can do it inside. >> he is a radio producer and gets stuck in the studio for hours on end without a cigarette. and it helps's his caveings. >> i got them because i couldn't leave my desk at work for long period of time. and i was like this is nice. >> some say too nice. >> this is clearly, clearly something that is being done to get kids hooked. >> in a survey released by the cdc, 1.8 million middle and high school students have tried e-cigarettes. that number has doubled in just a year, and three-quarters of those students have also triad regular cigarette. some smokers hope e-cigarettes will help them quit tobacco. >> i think it could be a way to cut down, but it's still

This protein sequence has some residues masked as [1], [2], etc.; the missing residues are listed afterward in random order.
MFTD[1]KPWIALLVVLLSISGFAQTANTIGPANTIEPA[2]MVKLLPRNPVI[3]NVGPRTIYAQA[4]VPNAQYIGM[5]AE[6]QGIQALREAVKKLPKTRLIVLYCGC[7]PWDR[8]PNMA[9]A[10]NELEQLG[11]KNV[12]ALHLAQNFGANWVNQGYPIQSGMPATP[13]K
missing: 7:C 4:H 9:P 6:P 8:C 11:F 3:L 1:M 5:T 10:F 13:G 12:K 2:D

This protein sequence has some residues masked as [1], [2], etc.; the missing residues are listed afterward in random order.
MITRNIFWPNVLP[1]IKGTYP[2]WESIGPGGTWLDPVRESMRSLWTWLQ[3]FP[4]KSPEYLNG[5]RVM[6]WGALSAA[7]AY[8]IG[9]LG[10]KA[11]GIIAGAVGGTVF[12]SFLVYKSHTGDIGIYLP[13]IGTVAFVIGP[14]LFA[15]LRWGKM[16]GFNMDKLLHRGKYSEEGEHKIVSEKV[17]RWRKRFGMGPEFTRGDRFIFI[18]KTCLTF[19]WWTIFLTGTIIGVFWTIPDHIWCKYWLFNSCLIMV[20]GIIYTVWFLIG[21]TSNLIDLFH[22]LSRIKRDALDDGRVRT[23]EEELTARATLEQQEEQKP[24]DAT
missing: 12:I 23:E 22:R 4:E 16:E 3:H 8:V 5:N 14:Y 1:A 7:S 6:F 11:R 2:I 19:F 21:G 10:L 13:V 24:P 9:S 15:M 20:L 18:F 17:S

nicotine and it's close enough to cigarettes that i don't think it made me want to stop smoking. >> for you they are a largely unregulated product. the food and drug administration is preparing to take action to regulate new tobacco products. the fed told "inside story" that further research is needed to analyze the benefits and risks of e-cigarettes. in the meantime, consumers will continue to smoke them if they got them to. >> is there a chance you can become addicted to the device? >> oh, yeah, i'm totally addicted to the device. [ laughter ] >> joining us now are thomas the cfo of the tobacco vapor cigarette association, stanton glance, and danny, the vice president for research at the